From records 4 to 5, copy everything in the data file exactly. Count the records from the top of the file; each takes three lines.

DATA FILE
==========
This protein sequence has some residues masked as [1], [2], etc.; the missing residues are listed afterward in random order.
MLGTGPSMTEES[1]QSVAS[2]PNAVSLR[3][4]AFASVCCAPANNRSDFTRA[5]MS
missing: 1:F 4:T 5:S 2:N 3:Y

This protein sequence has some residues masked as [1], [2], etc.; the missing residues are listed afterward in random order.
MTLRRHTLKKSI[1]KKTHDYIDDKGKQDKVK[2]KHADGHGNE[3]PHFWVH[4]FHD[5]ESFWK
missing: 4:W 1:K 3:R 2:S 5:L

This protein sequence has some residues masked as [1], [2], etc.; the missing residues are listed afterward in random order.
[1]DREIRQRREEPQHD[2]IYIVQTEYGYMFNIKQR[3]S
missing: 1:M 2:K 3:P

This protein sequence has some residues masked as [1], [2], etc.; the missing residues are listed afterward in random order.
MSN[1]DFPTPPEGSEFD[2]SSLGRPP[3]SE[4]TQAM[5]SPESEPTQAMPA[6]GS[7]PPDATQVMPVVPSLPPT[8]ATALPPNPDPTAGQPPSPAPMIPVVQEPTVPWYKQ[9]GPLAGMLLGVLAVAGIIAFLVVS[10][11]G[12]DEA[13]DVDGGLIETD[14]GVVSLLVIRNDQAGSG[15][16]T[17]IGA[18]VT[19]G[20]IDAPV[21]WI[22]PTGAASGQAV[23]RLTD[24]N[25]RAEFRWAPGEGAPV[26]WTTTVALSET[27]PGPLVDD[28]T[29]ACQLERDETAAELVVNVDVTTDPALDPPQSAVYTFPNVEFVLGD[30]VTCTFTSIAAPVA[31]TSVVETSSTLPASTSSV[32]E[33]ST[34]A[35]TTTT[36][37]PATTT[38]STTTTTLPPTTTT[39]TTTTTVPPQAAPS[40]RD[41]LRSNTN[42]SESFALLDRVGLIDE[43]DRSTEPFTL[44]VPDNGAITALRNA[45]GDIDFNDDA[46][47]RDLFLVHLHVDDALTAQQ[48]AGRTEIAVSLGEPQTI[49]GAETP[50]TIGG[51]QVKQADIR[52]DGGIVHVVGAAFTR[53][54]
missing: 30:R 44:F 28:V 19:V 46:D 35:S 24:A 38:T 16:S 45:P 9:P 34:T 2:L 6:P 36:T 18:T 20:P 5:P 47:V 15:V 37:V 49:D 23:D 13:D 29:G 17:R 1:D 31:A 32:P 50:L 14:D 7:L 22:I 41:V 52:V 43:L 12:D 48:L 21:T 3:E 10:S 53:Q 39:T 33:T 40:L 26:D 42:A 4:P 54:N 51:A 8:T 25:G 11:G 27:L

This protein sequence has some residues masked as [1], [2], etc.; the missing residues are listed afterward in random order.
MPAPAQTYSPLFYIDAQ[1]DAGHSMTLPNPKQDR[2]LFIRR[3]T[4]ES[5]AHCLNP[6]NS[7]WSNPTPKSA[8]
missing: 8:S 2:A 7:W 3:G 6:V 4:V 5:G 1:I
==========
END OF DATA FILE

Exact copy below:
This protein sequence has some residues masked as [1], [2], etc.; the missing residues are listed afterward in random order.
MSN[1]DFPTPPEGSEFD[2]SSLGRPP[3]SE[4]TQAM[5]SPESEPTQAMPA[6]GS[7]PPDATQVMPVVPSLPPT[8]ATALPPNPDPTAGQPPSPAPMIPVVQEPTVPWYKQ[9]GPLAGMLLGVLAVAGIIAFLVVS[10][11]G[12]DEA[13]DVDGGLIETD[14]GVVSLLVIRNDQAGSG[15][16]T[17]IGA[18]VT[19]G[20]IDAPV[21]WI[22]PTGAASGQAV[23]RLTD[24]N[25]RAEFRWAPGEGAPV[26]WTTTVALSET[27]PGPLVDD[28]T[29]ACQLERDETAAELVVNVDVTTDPALDPPQSAVYTFPNVEFVLGD[30]VTCTFTSIAAPVA[31]TSVVETSSTLPASTSSV[32]E[33]ST[34]A[35]TTTT[36][37]PATTT[38]STTTTTLPPTTTT[39]TTTTTVPPQAAPS[40]RD[41]LRSNTN[42]SESFALLDRVGLIDE[43]DRSTEPFTL[44]VPDNGAITALRNA[45]GDIDFNDDA[46][47]RDLFLVHLHVDDALTAQQ[48]AGRTEIAVSLGEPQTI[49]GAETP[50]TIGG[51]QVKQADIR[52]DGGIVHVVGAAFTR[53][54]
missing: 30:R 44:F 28:V 19:V 46:D 35:S 24:A 38:T 16:S 45:P 9:P 34:T 2:L 6:P 36:T 18:T 20:P 5:P 47:V 15:V 37:V 49:D 23:D 13:D 29:G 17:R 1:D 31:A 32:P 50:L 14:D 7:L 22:I 41:V 52:V 43:L 12:D 48:L 21:T 3:E 10:S 53:Q 39:T 33:T 40:L 26:D 42:A 4:P 54:N 51:A 8:T 25:G 11:G 27:L

This protein sequence has some residues masked as [1], [2], etc.; the missing residues are listed afterward in random order.
MPAPAQTYSPLFYIDAQ[1]DAGHSMTLPNPKQDR[2]LFIRR[3]T[4]ES[5]AHCLNP[6]NS[7]WSNPTPKSA[8]
missing: 8:S 2:A 7:W 3:G 6:V 4:V 5:G 1:I